Video Games Live: The E3 Event That's Open to the Public
Today is the first day of E3, the annual event where video game companies unveil their latest products. There's a lot of hype surrounding the three-day show, but, unfortunately most people won't be able to get inside the Los Angeles Convention Center to see it. However, there is one E3-related event that is open to the public. Video Games Live will take place on June 8 at Nokia Theatre. The interactive concert, which will also feature Guitar Hero and costume contests, brings your favorite video game themes into the concert hall setting.
Marcin Wichary, Creative Commons via Wikipedia Tommy Tallarico playing Video Games Live in 2009
Wednesday night's show will be a can't-miss event. It's marks the 200th Video Games Live performance and brings the group behind the concerts back to the city where the project began. Also, since it's E3, there will be some special guests on stage. Kinuyo Yamishita, the original Castlevania composer, has already been announced and will be playing organ during the Castlevania portion of the performance.
It takes a true gamer not only to put together such an event, but to take it on the road for six years straight. Tommy Tallarico, who founded the concert, is just such a person.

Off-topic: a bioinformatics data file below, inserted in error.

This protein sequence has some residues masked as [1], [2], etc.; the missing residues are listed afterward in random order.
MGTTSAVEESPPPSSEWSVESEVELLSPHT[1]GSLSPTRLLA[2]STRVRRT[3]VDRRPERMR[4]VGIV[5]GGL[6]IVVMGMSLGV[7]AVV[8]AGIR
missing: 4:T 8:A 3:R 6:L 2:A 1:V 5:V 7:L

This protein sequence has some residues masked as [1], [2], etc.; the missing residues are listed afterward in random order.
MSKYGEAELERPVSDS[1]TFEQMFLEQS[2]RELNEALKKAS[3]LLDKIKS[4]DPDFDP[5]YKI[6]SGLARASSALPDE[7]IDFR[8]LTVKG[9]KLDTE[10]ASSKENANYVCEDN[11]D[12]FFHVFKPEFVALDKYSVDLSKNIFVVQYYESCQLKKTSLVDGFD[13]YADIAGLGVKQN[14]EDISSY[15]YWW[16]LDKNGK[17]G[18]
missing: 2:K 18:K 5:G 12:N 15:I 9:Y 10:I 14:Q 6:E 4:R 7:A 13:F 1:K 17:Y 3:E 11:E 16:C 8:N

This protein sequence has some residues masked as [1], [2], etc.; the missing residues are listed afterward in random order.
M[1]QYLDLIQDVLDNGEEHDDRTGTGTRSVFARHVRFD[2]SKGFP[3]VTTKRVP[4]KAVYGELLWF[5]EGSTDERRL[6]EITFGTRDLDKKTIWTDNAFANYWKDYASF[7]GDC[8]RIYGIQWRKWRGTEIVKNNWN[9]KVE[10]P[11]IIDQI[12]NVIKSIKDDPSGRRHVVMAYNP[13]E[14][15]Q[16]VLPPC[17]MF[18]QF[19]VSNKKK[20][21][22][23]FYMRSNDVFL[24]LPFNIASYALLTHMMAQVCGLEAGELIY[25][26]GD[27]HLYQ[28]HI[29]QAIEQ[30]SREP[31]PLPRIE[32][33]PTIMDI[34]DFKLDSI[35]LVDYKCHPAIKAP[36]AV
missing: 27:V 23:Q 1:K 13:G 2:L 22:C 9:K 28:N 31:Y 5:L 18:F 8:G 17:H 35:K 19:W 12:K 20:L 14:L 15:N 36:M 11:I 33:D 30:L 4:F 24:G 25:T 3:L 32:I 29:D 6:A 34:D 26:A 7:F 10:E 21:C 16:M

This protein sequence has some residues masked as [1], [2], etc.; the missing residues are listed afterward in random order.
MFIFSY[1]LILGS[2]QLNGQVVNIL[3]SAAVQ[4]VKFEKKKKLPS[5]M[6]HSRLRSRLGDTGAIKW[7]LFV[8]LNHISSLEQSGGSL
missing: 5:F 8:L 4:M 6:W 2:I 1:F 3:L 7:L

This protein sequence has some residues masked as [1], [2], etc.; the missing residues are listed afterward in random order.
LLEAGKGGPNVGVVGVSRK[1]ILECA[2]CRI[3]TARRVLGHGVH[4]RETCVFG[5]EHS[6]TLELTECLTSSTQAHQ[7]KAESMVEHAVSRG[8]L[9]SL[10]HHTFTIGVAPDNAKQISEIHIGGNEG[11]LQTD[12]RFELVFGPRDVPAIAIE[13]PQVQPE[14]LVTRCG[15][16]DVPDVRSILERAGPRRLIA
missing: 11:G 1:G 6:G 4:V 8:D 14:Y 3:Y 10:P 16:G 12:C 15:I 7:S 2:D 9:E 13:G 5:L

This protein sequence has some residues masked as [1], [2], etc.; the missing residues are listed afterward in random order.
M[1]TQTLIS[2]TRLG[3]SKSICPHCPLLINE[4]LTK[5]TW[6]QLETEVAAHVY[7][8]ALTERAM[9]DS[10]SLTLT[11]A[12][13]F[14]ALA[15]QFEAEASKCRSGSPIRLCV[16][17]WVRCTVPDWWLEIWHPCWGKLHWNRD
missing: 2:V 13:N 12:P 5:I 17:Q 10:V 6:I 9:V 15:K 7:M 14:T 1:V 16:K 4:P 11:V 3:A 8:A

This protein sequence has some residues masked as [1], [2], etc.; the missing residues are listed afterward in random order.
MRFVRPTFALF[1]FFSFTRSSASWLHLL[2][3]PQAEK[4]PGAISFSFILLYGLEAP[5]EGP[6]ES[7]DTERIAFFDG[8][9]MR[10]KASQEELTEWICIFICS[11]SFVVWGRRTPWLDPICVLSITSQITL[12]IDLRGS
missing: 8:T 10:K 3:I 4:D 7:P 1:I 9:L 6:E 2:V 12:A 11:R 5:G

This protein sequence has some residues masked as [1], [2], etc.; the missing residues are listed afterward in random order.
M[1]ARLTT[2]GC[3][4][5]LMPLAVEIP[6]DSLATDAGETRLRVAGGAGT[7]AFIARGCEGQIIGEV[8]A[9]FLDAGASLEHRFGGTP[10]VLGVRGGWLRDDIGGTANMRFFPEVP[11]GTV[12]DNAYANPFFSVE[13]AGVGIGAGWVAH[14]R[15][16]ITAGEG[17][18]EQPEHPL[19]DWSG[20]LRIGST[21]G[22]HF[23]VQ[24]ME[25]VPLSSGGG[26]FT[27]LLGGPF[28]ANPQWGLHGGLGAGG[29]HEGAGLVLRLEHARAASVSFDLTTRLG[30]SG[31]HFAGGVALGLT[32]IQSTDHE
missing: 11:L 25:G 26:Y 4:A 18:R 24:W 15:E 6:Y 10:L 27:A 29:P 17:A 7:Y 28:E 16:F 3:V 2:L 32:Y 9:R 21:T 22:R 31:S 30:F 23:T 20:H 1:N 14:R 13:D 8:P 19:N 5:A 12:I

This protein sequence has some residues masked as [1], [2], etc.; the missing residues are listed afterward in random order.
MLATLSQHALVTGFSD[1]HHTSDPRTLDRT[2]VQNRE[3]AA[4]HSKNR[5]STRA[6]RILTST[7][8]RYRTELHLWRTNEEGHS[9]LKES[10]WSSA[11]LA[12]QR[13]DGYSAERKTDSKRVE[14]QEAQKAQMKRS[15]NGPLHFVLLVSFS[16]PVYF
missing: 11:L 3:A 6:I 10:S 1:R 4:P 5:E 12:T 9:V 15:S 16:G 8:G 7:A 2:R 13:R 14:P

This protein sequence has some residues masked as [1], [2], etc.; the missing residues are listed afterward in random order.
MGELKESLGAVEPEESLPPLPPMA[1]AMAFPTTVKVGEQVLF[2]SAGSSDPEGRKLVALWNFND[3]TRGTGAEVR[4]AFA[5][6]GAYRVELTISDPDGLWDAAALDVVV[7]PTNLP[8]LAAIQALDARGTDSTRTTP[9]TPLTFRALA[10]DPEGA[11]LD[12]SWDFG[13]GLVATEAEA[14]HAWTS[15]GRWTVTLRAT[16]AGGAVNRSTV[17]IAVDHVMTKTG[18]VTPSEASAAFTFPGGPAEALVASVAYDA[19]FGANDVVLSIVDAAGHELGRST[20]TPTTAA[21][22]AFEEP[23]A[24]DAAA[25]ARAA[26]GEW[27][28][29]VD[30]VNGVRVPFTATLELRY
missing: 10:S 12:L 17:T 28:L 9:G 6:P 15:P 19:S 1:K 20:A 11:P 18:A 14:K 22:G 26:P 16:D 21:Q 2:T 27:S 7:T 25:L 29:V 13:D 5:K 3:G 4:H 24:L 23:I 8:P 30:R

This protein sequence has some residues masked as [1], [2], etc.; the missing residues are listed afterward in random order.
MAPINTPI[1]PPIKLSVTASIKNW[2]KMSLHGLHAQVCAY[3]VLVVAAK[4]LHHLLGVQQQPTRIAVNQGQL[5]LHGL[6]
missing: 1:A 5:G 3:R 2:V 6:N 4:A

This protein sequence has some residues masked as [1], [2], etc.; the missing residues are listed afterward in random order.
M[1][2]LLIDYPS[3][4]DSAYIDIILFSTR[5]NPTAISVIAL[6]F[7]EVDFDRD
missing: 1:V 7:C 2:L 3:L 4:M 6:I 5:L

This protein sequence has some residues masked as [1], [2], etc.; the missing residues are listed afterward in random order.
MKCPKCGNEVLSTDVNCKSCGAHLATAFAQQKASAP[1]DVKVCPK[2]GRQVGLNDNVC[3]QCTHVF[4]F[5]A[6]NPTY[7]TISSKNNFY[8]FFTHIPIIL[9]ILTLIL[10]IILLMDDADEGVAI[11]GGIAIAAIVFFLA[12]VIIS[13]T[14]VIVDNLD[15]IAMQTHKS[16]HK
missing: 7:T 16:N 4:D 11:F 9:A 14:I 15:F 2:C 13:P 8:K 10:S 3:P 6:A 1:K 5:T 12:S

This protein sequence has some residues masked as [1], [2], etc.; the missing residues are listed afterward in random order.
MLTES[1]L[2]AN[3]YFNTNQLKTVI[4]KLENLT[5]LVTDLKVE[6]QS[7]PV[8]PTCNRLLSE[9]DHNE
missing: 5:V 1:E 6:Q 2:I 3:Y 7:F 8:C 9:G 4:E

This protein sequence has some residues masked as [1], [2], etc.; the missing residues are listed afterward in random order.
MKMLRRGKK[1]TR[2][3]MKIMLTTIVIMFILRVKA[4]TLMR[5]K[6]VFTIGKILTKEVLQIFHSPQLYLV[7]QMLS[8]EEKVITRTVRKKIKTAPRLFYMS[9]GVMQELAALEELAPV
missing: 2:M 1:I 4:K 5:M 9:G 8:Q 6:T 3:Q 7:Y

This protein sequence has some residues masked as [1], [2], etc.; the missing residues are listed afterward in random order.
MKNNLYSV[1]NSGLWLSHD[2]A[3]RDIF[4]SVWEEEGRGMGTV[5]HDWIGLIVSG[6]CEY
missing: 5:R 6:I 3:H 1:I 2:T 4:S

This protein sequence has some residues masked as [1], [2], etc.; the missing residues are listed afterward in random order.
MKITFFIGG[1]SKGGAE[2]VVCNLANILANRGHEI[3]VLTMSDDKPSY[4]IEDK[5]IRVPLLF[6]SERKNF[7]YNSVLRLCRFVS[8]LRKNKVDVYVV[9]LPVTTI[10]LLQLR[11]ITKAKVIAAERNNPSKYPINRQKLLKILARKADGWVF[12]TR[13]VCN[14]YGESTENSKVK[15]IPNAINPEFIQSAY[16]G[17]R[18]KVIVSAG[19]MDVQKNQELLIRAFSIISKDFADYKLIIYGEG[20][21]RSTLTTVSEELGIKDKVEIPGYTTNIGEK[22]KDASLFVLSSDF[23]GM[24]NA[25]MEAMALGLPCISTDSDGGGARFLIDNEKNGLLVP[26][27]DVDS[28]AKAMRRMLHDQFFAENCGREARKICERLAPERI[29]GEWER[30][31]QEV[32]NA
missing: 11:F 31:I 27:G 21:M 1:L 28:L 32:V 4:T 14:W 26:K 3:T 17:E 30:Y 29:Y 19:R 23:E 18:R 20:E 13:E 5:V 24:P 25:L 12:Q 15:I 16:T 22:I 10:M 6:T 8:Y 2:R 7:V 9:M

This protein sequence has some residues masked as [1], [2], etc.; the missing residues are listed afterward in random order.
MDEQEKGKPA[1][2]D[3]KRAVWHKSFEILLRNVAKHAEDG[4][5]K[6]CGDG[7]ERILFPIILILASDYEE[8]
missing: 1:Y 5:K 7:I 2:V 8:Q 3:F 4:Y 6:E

"My two greatest loves were video games and music," says Tallarico, "but I never thought to put the two together."
Tallarico was working at a store selling keyboards when he was offered a job to test video games. Eventually, he began working on video game music. He's worked on a large number of games, including Prince of Persia, Pac-Man World and Tony Hawk's Pro Skater. Lately, though, he's been devoted to bringing video game music to the masses.
"I've been a video game composer for over 21 years," he says. "I wanted to kind of prove to the world how culturally significant video game music had become."
He adds, "You don't have to be a hardcore gamer to enjoy the show."
But Tallarico's goal isn't just to convert non-gamers to the music. He also hopes show that young people can "appreciate an orchestra or the symphony."
His efforts seem to be working. Tallarico estimates that "40 to 50%" of the audience consists of video game fans.
"The other half are parents bringing the neighborhood kids, or grandparents."
He adds that there are "just as many girls there as there are guys."
"I think people have a misconception of gamers as 17-year-old boys sitting in a basement who have no lives."
It's true. Video games have gone far beyond that cliche, if it were ever true in the first place.
"Video games are the entertainment choice of the 21st century," says Tallarico. "This show is a celebration of that."